Willy Garcia Making Huge Strides After Move to Center

Willy Garcia has been on quite a tear against opposing Eastern League pitchers as of late. He is currently riding an 18-game hitting streak after Saturday night’s game for the Curve, which is three shy of the Curve’s franchise record of 21. During the streak, Garcia’s numbers have certainly impressed with a .377/.415/.649 slash line for an OPS of 1.064.

As we dig into these numbers and the reasons why Garcia may be producing now, let us remember where we were with Willy Garcia at the beginning of the year. In April, Garcia had a very respectable batting average of .295, but his strikeout rate was through the roof at 33%, and he only had two extra base hits in the whole month for a measly ISO of .049.

On May 15th, Garcia was taking batting practice in Altoona when he was hit in the face with another bat, an injury that sat him for the next week while he recovered (he was not diagnosed with a concussion). In those 13 games in the beginning of May before his injury”, Garcia’s average dipped to .265 and his ISO to .041; however, he only struck out three times on those 53 plate appearances.

I wrote in that May 15th article that Garcia needed to find a way to continue with the trend of less strikeouts while finding his power stroke of the past. Garcia talked at the time about taking a new approach to the plate with two strikes.

“I work to select a good pitch in the zone [earlier in the count], and I feel pretty good right now,” Garcia said. “I am not trying to do too much when I get two strikes, now. Last year, I tried to do too much when I had two strikes. Now, I swing just to try to get the ball in play.”

During that span earlier in the season, Garcia was intentionally working on hitting with two strikes, and the results that he was used to getting in the past were not there. The Pirates goal with Garcia going into this season was to cut down on the strikeouts and hope that the results would come in the process.

On May 22nd, Garcia was inserted back into the Curve lineup and has produced a slash of .356/.396/.589 since. That would mean an ISO of .233, a huge turnaround from where he was in April and early May. The strikeout rate has come back to earth a little since, but a 20.6% strikeout rate will certainly do for Garcia. He hit his first home run of the season on May 28th and now has five total on the year. He also has four doubles and a triple in that span between May 22nd and today.

Another factor in the huge turnaround for Garcia may be a psychological part of the game that cannot be represented by numbers. Keon Broxton was promoted to Triple-A Indianapolis shortly after Garcia’s return to the lineup on May 28th. Broxton and Garcia played together in Altoona all of last season, and both have been compared to each other often, having a similar upside as a Major League player.

When Broxton was promoted, Garcia made his way to center field to take over as the Curve’s every day center fielder. The move to center field has helped him thrive, showing off his extreme arm strength and his speed. He also became the leader of the Curve outfield on a team that is winning a lot of games and sitting at the top of the Eastern League standings.

Psychologically, Garcia may have needed to flip a switch after Broxton’s promotion, with a “if he can do it why can’t I” attitude. Curve Manager Tom Prince will agree that a change like that can definitely motivate a young man to perform.

“A young player always has something to prove, to themselves and to everyone else,” Prince said. “Willy is having a fun time playing center field, and that will make a difference in how you go about your business. He has the arm strength, speed, and power to man an important position like center field. He’s making people change their minds and opinions on him now, and it has been fun to watch.”

Neal Huntington spoke with the Pittsburgh media Sunday, including our own Nate Barnes, and talked about what Garcia needs to do to move up.

“Willy and Keon Broxton both probably deserve to go to Triple-A,” Huntington said. “The challenge is when you’re a playoff-caliber team you’re looking at depth options in Triple-A, sometimes you block a prospect that’s maybe ready to go to the next level…In Willy’s case, we challenged him to command the zone better…and he’s been doing that. When he stays in the zone he’s a threat, he’s got great bat speed, he’s got great power. When he makes pitchers come to him he’s going to do damage…Willy’s getting very close to being ready to take that next challenge as well.”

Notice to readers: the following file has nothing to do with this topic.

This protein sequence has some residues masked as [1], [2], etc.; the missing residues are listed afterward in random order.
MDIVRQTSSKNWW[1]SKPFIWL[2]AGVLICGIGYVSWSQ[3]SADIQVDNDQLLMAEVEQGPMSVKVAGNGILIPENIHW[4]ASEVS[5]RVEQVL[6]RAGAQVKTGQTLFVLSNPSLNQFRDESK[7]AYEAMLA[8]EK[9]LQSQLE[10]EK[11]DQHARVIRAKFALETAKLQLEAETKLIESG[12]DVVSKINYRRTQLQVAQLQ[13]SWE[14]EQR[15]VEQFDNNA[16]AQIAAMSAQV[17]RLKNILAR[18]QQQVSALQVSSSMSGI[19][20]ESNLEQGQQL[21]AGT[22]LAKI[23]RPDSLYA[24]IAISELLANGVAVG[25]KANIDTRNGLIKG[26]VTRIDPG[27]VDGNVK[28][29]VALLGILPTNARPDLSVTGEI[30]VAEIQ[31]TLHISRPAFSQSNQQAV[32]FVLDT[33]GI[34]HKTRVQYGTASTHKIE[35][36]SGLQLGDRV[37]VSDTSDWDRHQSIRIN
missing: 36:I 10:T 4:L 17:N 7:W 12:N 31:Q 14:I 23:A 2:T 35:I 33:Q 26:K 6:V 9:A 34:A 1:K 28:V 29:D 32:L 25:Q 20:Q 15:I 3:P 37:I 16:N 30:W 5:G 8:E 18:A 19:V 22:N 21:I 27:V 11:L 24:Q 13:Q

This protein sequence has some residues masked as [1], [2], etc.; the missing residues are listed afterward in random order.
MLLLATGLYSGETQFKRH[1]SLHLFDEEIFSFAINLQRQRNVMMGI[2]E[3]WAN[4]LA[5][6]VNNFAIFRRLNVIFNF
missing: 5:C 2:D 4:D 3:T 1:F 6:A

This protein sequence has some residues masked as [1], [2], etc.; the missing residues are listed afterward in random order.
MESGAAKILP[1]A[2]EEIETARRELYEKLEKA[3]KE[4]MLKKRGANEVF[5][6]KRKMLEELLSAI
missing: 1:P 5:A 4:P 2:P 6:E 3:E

If you are someone who would rather skip all of the statistics and just find out more about a player, I will help you out. In short, Willy Garcia has been extremely good for the Curve. Through more than two months of this season, he has certainly improved on the aspects of the game that the Pirates have asked him to improve. Continued success in power numbers and a respectable strikeout rate is exactly what Willy Garcia needs to do to continue his development.

  • I love how as soon as a kid starts to look like a potential major leaguer people want to figure a way to trade him! If you haven’t noticed we don’t need Cole Hammels. Locke anchored a shutout last time out. If any consideration is being made for change it would be for Clay Richards who has a 1.65 ERA in 8 starts that would look appropriate in our current rotation.

  • You guys sure want to trade everyone for Hamels but as I had said previously those trades usually do not produce more wins then staying pat. I would like to see an upgrade in the #5 starter position but not at the expensive of giving up the farm. No 70 game rental player is worth trading for. Look at was given up for Byrd. He did make a difference but at what cost? We will see Herrera for the next few years producing for the Mets and Byrd flew the coop after the season.

  • BuccosFanStuckinMD
    June 14, 2015 11:59 pm

    My wife and I were in Altoona over the weekend, and we went to the Curve game last night. They played New Hampshire, the Toronto AA team. I am not a professional scout – in fact, I am not even an amateur scout – but, I do love and follow the game – and here are some of my random observations on last night’s game….a game that the Curve rallied from 5-1 down to win 8-5:
    (1) Matt Benedict started for Altoona. He does not look like a prospect to me, and I cannot see him making it the majors. He does not throw very hard (mostly 88-89 – I think he hit 90 once) and he was hit hard and often. If it was not for the fact that NH hit 4-5 extremely hard shots right at people, they would have scored even more than the 5 they did score off of Benedict.
    (2) Jeff Inman relieved Benedict and was very impressive – pitched two scoreless (and hitless I believe) and struck out 5.
    (3) Stetson Allie was crushing the ball last night. He hit a HR over the left center bleachers and up on the hill towards the parking garage. That was well over 400 feet. He also hit two very hard frozen rope doubles down the left field line.